Joe Lynn Turner’s classical gas

Vocalist for Rainbow and Deep Purple to ‘rock the opera’ with Ra’anana Symphonette

Joe Lynn (photo credit: Courtesy)
Joe Lynn
(photo credit: Courtesy)
He grew up on Italian opera greats like Enrico Caruso and crooners like Frank Sinatra in his native New Jersey, fronted hard rock bands like Rainbow and Deep Purple, and sang in various configurations with middle of the road pop stars ranging from Billy Joel to Cher and Michael Bolton.
With a career scope as broad as Joe Lynn Turner’s, it shouldn’t come as a surprise that his latest project involves a genre-bending pastiche of classical rock & roll – literally.
Rock the Opera takes 20th century standards by Pink Floyd, Deep Purple and Led Zeppelin and recreates them in full orchestral splendor with Turner’s powerful vocals keeping them anchored to their origins.
Led by the conductor of the Prague Symphony Orchestra, Friedemann Karl Riehle, and featuring three international vocalists – Sabina Olijve, Leanne Jarvis and Markéta Poulícková – along with special guest Turner, the musical extravaganza utilizes local orchestras in the cities where they perform. In the case of the two upcoming shows on November 19 at the Charles Bronfman Auditorium in Tel Aviv, and November 20 at the Haifa Auditorium, the Ra’anana Symphonette is going to unleash its inner rock.
“We performed in August at the Vienna Opera House, and it was phenomenal. To play at that venue, well, it means you’ve arrived,” said Turner with a laugh during a phone call from Dubai last week where he was taking a short break from touring.  “Friedemann is just a brilliant conductor, and easy to get along with.”
Getting along has been key for the 68-year-old vocalist who credits his ability to integrate into diverse musical settings to a general love of all kinds of music.
“My father, who was real Italian music lover, always said ‘listen to everything,’ and he was right. By being open-minded, you’ll become a bigger and more rounded singer,” said Turner.
“When I walk into new situations, what I bring with me is a professional attitude and the philosophy that I’m creating for the project, not to try to outshine everyone else. The project is the diamond and I just try to polish it.”
That ethic helped Turner when he found himself destitute in New York in the early 1980s after his band Fandango broke up after releasing four albums for RCA.
“We were robbed at ChicagoFest along with Billy Joel and Jethro Tull of $80,000 of equipment – it took the wind out of our sails. I really needed a new gig, and out of the blue, I got a mysterious phone call from this guy asking me if I liked Deep Purple and Rainbow [the band Purple founder Ritchie Blackmore started],” recalled Turner.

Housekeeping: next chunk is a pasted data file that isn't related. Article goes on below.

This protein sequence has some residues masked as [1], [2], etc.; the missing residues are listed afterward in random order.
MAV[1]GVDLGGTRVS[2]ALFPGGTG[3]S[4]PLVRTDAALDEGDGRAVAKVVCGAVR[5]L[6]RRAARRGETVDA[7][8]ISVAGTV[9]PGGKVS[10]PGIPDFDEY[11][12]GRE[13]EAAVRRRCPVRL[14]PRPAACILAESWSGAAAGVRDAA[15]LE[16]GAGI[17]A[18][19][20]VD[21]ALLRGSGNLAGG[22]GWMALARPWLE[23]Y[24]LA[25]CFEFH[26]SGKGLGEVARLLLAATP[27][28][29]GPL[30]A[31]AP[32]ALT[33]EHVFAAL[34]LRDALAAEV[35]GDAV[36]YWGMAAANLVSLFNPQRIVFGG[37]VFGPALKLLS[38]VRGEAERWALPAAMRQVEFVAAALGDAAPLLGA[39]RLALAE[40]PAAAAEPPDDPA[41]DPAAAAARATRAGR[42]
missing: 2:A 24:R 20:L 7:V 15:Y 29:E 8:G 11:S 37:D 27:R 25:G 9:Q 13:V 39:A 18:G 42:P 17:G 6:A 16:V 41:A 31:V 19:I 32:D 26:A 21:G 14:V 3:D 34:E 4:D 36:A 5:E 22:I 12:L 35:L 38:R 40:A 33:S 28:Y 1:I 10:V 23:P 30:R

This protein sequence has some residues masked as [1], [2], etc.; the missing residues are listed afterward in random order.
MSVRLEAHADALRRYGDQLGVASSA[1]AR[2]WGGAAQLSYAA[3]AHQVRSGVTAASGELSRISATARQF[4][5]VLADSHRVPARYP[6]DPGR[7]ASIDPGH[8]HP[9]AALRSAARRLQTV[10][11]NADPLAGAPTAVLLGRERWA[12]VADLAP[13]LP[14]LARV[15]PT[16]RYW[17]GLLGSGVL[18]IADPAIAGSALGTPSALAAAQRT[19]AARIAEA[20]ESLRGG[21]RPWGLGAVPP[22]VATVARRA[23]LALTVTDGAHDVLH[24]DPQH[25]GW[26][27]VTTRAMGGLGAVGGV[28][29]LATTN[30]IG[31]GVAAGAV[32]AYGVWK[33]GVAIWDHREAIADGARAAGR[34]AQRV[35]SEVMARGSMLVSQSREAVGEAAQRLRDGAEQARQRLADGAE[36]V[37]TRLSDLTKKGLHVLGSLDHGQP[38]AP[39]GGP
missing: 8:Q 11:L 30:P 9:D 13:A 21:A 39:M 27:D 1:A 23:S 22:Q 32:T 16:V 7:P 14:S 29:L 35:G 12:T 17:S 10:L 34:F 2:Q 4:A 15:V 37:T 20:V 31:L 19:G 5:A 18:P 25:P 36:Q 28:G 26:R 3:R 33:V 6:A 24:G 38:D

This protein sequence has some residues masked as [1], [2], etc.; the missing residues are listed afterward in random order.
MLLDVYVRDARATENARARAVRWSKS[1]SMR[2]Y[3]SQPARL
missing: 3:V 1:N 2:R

“DEEP PURPLE is my all-time favorite band, and it turned out that the person calling was Blackmore’s personal assistant. I thought somebody was pulling my leg when he said ‘Ritchie wants to talk to you.’ Even when the next person said ‘ello mate’ in a British accent, I didn’t believe it.”
But it really was Blackmore, who had heard Turner sing, and asked him to audition for Rainbow who were about to go into the studio to record an album.
“I took a train out to this studio in Syosset in Long Island, walked in, and saw Blackmore and [Deep Purple organist] John Lord sitting there, and realized it was the real deal. At that moment, I may have been slightly intimidated, because you’re meeting your idols, but I really needed the gig so I was pretty calm,” said Turner.
They hired him on the spot, and the three albums Turner recorded with them – Difficult to Cure, Straight Between the Eyes, and Bent Out of Shape – propelled the band into the Top 40 and MTV mainstream.
When Rainbow broke up in 1984. Turner ventured off into a solo career, with stops on the way back with Blackmore in a revamped Deep Purple and even a week as lead singer for Foreigner.
“Then Lou Gramm decided to come back, so it was like, ‘sorry,’” laughed Turner.
In Rock the Opera, which also includes songs by U2 and Queen, Turner said that he’s approaching the music like he does every other project, with committed professionalism.
“You have to own the songs and do them your way,” he said, adding that adapting to singing with an orchestra has its moments of adjustment.
“Sometimes when I’m singing, if I hear violins take a guitar part, it might catch my ear and throw me off momentarily. You don’t necessarily have a slamming drummer back there to keep you on the beat so you can be floating in mid-air. So I just try to keep myself in the basic format of the arrangement, especially because some of these orchestras have some really wild things going on back there.”
Turner, who suffered a heart attack earlier this year, said that he’s fully recovered and healthier than ever.
“Calling it a wake-up call is exactly right. After 40-plus years of touring and the heat of the sex, drugs and rock & roll lifestyle, it’s going to catch up to you sooner or later,” said the grandfather of two.
“I’ve cleaned up my act a lot and feel like I have a new lease on life. I’ve got new opportunities to comprehend my mortality and to be more grateful. It was just a hell of a way to do it.”